TFDi Design is quickly approaching the day of its planned release of the MD-11 Collector’s Edition, which is the first time the aircraft will be available to the public, exclusively for those who invested in the project early on. Leading up to this launch on October 16th, we’re starting to see the MD-11 showing up in the wild, in the hands of a few lucky ones who have had access to the current version of the airplane, and start sharing their thoughts with the world.
The first of these early previews comes from Captain Mac, who took to his YouTube channel to offer an exclusive, in-depth look at TFDi Design’s upcoming MD-11. While the project is still in development, the video is a treasure trove of information, providing a comprehensive overview of the aircraft’s Longitudinal Stability Augmentation System (LSAS), among other features.
Captain Mac was quick to emphasize that the version of the MD-11 he was flying was still in development, meaning that not all features were fully functional. However, TFDi Design had granted him unprecedented access to the aircraft to showcase the depth of the systems they’ve modeled. This is no beta or alpha release; it’s a working, in-development version that has not yet been released to the public. Despite some minor glitches, like buttons that don’t yet work as they should, TFDi Design is fully aware of these issues and has plans in place to address them.
The focus of Captain Mac’s video was the LSAS, a system that enhances the aircraft’s stability and safety. He explains that the MD-11 had some stability issues due to its smaller horizontal stabilizer. The LSAS was developed to address these issues, and according to Captain Mac, TFDi Design has done an “amazing job” replicating this complex system. They had to code it from scratch, testing and retesting to get it just right. The LSAS provides a range of features, including pitch attitude hold, automatic pitch trim, pitch attitude limiting, pitch rate dampening, speed protection, and stall protection.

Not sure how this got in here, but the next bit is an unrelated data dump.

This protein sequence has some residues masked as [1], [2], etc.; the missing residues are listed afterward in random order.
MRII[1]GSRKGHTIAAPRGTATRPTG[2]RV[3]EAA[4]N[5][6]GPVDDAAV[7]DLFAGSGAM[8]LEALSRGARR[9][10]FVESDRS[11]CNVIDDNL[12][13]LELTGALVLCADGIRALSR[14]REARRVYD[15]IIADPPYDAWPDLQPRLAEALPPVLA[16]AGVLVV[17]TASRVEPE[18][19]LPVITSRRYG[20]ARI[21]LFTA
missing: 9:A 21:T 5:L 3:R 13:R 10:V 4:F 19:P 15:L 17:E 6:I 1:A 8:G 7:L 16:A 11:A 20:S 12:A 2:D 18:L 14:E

Captain Mac demonstrated several of these features, starting with the pitch attitude hold and automatic pitch trim. With the autopilot off, the LSAS effectively held the aircraft at a specific pitch attitude, adjusting the elevators and even the horizontal stabilizer to maintain that attitude. This was true whether the aircraft was climbing, descending, or flying level.
Next, he explored the pitch attitude limiting feature, which prevents the aircraft from exceeding a pitch attitude of 30 degrees nose up or 10 degrees nose down. The LSAS automatically adjusts the aircraft’s pitch to stay within these limits, enhancing safety.
Speed protection was another highlight. If the aircraft approaches an overspeed condition, the LSAS will first reduce thrust to bring the speed down. If that’s not sufficient, it will adjust the aircraft’s pitch to further reduce speed. On the flip side, if the aircraft is at risk of stalling, the LSAS will increase thrust and, if necessary, lower the nose to gain speed.
While Captain Mac couldn’t cover every feature due to the aircraft’s in-development status, he was thoroughly impressed with what he saw. The LSAS in TFDi Design’s MD-11 functioned consistently and accurately, a testament to the company’s commitment to creating a highly detailed and realistic simulation.
In the end, TFDi’s MD-11 displays a high level of realism already evident in this in-development version, so we have good reasons to be excited about this project. With the initial release scheduled for October 16, it won’t take long for us to find out!